Scientist working with University of Technology Sydney bioremediation researcher Associate Professor Fraser Torpy tests indoor plants for their toxin-removing capabilities. 2022 (Photo courtesy University of Technology Sydney) Posted for media use

“This is the first time plants have been tested for their ability to remove gasoline-related compounds, and the results are astounding,” Torpy said.

“Not only can plants remove the majority of pollutants from the air in a matter of hours, they remove the most harmful gasoline-related pollutants from the air most efficiently. For example, known carcinogen benzene is digested at a faster rate than less harmful substances, like alcohols,” he said.

“We also found that the more concentrated the toxins in the air, the faster and more effective the plants became at removing the toxins, showing that plants adapt to the conditions they’re growing in,” Torpy said.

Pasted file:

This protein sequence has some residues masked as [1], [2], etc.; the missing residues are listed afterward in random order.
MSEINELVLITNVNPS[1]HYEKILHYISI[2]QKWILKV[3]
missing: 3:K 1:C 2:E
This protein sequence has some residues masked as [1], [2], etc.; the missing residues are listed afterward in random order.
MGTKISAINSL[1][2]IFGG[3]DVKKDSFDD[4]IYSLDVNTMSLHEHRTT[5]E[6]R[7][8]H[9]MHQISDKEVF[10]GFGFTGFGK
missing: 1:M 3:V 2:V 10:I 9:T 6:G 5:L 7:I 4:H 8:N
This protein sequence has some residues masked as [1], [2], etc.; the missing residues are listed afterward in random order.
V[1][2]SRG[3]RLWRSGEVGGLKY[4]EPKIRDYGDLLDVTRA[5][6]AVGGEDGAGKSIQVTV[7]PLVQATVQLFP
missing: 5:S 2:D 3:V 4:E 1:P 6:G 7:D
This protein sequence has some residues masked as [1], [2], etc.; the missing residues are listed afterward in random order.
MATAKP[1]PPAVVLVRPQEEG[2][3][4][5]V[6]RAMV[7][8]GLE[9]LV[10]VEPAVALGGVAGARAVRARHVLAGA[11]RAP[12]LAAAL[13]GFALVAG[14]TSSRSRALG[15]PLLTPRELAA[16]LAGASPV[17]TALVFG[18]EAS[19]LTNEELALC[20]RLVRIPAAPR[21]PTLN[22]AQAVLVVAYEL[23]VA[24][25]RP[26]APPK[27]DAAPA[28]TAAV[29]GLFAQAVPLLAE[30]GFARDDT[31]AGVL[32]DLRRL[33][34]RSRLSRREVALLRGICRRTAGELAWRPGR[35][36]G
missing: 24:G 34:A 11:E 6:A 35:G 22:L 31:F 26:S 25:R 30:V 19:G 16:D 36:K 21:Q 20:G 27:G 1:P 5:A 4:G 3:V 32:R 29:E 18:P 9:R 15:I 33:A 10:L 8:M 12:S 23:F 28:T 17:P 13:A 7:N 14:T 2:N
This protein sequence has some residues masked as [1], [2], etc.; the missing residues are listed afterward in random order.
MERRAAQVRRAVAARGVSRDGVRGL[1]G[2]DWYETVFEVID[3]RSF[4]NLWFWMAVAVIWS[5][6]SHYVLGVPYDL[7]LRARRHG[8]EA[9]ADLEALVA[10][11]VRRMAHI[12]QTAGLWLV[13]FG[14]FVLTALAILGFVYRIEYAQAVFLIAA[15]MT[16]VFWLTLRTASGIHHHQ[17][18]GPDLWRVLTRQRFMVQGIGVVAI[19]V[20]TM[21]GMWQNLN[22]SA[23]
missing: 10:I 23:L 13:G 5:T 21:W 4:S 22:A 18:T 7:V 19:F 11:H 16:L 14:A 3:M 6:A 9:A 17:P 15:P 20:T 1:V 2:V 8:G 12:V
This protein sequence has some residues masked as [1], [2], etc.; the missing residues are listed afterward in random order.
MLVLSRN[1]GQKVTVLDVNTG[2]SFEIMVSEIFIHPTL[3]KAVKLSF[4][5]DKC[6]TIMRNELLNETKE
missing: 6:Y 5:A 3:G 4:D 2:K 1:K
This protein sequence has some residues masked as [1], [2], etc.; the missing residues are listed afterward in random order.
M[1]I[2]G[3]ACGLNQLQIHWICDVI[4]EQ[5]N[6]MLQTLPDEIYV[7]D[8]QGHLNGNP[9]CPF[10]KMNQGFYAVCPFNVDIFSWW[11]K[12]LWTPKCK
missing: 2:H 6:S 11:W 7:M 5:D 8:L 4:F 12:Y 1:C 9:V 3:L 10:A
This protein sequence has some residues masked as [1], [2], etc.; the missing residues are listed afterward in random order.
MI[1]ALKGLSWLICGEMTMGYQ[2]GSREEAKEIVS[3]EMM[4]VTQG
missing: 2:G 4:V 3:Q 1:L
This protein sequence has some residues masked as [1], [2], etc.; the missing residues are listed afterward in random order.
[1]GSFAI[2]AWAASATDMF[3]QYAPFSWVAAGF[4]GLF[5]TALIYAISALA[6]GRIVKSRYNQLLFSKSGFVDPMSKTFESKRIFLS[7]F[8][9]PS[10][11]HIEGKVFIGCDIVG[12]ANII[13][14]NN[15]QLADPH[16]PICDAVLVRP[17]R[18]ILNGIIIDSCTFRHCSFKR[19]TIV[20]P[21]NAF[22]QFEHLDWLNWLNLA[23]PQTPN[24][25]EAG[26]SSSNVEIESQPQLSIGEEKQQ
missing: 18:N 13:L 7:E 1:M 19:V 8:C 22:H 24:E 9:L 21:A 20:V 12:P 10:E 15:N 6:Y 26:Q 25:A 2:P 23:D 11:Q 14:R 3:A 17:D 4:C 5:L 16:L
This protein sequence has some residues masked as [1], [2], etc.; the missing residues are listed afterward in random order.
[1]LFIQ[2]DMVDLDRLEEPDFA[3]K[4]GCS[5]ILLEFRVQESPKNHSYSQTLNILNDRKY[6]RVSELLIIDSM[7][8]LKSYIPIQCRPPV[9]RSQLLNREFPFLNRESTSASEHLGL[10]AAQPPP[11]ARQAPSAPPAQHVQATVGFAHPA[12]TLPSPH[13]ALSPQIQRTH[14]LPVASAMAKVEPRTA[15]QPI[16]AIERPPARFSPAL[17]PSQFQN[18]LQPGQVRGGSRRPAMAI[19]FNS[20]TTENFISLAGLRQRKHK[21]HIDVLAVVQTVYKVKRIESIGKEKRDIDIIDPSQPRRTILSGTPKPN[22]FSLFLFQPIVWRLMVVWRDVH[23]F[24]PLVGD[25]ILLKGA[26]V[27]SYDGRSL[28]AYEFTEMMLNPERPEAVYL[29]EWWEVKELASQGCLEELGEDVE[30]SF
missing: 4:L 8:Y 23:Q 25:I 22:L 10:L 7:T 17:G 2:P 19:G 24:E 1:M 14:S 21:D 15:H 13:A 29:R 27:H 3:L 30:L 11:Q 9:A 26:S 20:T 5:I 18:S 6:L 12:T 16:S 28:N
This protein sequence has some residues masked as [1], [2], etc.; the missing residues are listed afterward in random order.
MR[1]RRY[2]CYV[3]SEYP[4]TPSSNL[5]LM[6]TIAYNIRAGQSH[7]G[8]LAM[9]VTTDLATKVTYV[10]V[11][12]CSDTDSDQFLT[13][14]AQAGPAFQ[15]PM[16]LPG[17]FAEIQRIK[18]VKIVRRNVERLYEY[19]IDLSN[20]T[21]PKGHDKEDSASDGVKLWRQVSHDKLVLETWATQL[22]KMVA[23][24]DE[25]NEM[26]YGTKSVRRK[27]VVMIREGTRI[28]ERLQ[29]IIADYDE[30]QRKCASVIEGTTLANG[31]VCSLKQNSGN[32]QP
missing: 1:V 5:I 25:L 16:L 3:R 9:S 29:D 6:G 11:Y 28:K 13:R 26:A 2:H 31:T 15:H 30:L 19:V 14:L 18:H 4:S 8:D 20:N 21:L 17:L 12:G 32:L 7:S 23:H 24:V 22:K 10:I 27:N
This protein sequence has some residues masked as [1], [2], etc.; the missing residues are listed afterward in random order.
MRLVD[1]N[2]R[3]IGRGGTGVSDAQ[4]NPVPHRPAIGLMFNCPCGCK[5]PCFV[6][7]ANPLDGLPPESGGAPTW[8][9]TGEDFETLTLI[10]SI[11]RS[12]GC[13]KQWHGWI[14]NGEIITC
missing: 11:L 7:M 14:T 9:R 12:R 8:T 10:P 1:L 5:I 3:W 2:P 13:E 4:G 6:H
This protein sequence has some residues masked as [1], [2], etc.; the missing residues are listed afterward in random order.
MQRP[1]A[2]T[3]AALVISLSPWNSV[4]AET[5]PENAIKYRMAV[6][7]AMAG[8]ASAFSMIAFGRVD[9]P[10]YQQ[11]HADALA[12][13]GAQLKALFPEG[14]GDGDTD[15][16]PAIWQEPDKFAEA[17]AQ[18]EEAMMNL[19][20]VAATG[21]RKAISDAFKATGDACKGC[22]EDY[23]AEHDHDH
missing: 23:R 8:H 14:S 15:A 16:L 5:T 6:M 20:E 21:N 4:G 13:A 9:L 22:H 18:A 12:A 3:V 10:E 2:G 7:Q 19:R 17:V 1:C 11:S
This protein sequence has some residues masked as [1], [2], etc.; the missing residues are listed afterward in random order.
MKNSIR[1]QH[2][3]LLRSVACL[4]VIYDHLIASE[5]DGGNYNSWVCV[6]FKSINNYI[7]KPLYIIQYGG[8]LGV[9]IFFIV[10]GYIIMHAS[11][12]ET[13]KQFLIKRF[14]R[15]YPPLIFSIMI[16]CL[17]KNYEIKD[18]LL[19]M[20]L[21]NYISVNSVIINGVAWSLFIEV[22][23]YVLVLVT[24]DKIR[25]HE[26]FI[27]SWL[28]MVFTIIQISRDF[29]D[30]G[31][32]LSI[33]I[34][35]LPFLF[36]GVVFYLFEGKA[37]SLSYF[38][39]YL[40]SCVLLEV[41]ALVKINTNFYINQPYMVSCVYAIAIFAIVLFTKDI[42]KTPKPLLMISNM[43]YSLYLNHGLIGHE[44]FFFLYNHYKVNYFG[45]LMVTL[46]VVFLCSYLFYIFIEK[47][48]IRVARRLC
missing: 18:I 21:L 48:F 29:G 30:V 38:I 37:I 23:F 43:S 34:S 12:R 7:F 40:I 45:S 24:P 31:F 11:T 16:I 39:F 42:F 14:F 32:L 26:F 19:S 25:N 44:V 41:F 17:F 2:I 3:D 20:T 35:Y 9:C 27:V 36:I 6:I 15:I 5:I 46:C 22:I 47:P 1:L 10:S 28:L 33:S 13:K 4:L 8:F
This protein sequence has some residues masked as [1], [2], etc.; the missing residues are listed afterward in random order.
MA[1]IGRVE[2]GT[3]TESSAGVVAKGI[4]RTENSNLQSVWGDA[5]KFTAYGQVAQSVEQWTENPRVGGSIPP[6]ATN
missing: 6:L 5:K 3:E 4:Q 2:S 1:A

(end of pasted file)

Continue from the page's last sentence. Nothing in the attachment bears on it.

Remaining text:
Poor indoor air quality is responsible for 6.7 million premature deaths globally every year, the World Health Organisation (WHO) reports. Health experts say exposure to petrol fumes is linked to lung irritation, headaches, nausea, asthma and increased risk of cancers. 

Many people spend at least 90 percent of their time indoors – either at home, at school or in the workplace, so improving indoor air quality is critical to their health.

Hodgson said the findings from the UTS study confirmed feedback Ambius had received after installing plants in hundreds of office buildings across North America.

“At Ambius, we see over and over again the effects plants have in improving health, wellbeing, productivity and office attendance for the thousands of businesses we work with,” Hodgson said. “This new research proves that plants should not just be seen as nice to have, but rather a crucial part of every workplace wellness plan.”

Indoor Plants Can Prevent Sick Building Syndrome